Sad. Meanwhile, I agree with that speaker who felt that Columbia should allow Ahmadinejad to speak, though I think it was a poor choice to invite him in the first place. Or, to understand it better, just read Irina's post. Excerpts:
One major argument in favor of his presence there thus far has been "freedom of speech". That we live in a free country (unlike Iran), and we should encourage "vigorous debate, even with people we find absolutely vile. Although in general I would agree with such a statement, there are a few key issues that many people seem to be missing.Exactly.
1. This doesn't really have anything to do with free speech. Private institutions, such as Columbia University, can do pretty much what they want. In this case, they've voluntarily chosen to extend an invitation to Ahmadinejad. Was it their legal right? Sure. Did they HAVE to invite him? No. Failing to invite him would not intrude on anyone's free speech right. It's just like failing to invite someone over to your house.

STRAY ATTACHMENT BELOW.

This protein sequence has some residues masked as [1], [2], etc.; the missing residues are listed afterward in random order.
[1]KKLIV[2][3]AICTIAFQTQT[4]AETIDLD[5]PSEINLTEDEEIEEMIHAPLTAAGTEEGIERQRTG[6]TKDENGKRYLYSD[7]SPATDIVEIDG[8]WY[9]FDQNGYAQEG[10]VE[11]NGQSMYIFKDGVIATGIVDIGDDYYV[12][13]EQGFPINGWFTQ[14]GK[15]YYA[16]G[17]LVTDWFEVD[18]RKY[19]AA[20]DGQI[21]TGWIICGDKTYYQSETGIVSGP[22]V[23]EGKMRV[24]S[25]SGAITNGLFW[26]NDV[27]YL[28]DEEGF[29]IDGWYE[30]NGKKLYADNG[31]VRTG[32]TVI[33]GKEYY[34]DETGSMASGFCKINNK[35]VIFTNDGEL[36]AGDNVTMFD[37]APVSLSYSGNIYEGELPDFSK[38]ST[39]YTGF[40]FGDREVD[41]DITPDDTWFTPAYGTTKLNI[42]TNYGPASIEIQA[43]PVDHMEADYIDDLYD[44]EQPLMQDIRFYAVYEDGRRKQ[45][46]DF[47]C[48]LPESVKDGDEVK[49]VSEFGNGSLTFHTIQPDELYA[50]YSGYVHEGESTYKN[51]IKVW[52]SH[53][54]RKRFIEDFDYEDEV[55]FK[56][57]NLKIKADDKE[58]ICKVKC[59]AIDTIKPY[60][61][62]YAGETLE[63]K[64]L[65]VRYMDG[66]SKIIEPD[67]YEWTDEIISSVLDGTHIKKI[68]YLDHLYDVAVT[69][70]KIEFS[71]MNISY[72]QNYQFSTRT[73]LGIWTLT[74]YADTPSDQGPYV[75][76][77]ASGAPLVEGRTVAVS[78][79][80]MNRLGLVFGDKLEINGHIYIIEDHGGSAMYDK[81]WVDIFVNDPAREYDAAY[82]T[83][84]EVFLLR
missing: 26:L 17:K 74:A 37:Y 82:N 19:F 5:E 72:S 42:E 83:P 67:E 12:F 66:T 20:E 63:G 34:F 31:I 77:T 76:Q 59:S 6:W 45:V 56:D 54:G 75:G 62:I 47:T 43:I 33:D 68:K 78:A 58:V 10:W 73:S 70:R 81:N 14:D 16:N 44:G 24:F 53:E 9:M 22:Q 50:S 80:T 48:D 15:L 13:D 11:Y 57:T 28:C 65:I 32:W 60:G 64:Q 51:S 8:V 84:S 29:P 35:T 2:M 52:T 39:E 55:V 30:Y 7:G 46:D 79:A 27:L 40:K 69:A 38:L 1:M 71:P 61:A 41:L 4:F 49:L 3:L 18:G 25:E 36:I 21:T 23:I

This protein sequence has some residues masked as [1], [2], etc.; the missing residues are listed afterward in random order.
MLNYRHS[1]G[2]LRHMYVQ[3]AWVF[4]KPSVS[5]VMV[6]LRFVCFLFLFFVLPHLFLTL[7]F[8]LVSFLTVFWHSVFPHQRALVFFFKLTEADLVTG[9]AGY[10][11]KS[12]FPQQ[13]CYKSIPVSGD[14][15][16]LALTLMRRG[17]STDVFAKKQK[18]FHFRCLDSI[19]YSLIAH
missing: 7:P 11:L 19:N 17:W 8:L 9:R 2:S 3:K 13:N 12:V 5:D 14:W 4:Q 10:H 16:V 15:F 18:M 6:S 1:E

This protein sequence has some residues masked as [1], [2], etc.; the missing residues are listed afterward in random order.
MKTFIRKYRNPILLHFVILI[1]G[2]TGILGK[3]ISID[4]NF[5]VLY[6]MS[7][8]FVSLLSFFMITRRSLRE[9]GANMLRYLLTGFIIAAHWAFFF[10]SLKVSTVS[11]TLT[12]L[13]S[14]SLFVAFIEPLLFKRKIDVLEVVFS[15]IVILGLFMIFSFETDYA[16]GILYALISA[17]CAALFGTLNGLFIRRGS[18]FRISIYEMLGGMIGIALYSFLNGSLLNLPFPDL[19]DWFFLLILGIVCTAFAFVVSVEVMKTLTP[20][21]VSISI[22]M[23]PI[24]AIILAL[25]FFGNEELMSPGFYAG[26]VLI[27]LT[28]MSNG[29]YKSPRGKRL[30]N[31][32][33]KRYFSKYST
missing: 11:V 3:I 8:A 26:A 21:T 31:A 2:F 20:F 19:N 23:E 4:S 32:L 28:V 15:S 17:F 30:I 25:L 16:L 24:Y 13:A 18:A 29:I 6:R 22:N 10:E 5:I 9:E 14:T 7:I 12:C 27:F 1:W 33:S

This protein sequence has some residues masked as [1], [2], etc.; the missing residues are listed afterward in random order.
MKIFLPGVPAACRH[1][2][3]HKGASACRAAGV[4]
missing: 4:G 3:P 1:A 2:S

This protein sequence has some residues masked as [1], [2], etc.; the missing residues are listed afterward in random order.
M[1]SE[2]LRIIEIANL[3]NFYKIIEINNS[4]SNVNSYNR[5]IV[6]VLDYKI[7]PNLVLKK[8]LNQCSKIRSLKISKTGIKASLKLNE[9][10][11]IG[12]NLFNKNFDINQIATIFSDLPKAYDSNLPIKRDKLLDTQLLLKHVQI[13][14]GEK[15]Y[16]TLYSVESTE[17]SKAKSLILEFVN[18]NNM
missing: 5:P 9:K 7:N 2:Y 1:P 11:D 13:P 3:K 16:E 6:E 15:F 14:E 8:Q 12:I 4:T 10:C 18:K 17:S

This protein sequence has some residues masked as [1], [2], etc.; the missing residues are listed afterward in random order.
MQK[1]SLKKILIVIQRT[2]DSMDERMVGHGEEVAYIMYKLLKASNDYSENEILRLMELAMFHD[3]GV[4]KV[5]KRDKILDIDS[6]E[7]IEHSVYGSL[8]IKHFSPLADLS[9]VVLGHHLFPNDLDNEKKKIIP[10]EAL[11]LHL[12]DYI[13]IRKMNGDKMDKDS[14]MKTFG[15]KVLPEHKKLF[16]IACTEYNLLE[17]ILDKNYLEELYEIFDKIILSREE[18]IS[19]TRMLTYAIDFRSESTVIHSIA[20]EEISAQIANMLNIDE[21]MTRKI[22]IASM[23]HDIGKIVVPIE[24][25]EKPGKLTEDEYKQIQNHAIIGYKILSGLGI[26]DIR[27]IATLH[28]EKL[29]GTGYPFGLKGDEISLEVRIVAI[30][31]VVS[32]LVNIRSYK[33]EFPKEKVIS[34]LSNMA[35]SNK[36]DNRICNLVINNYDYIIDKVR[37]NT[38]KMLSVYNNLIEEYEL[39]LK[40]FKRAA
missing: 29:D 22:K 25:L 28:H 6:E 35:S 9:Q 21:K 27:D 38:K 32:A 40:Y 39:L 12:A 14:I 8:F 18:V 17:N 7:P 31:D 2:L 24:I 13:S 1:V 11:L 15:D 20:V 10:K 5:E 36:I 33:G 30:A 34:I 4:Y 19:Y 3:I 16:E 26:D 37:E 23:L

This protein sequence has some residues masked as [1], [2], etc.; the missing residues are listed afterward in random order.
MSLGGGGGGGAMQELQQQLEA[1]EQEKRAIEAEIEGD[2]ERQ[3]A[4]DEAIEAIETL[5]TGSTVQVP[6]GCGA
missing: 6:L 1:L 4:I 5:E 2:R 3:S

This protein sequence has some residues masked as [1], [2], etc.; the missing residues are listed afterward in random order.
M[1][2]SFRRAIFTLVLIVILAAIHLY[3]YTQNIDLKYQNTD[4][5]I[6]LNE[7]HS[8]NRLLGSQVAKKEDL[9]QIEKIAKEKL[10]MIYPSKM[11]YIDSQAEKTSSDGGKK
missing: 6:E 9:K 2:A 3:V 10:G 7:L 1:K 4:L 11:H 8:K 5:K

2. Vigorous debate and constructive dialogue. We're being extremely naive if we honestly believe anything constructive is going to come out of giving Ahmadinejad, a dictator and a criminal, extra forum for his vile rhetoric.
3. Columbia University has the temerity to speak about "vigorous debate"... when in reality it only seems to invite speakers from the radical left/anti-Semitic/anti-Zionist part of the spectrum. Catering to its left-leaning faculty and majority student population no doubt... which is all fine and good... if only it had also been inviting people with opposing points of view for real discussion - I'm talking about members of the current administration, and others with similar POVs. The recent Minutemen event ended in disruption. It's not about providing all possible points of views, no matter how radical. It's about presenting one side of controversy, even at its worst, and getting as much publicity as possible.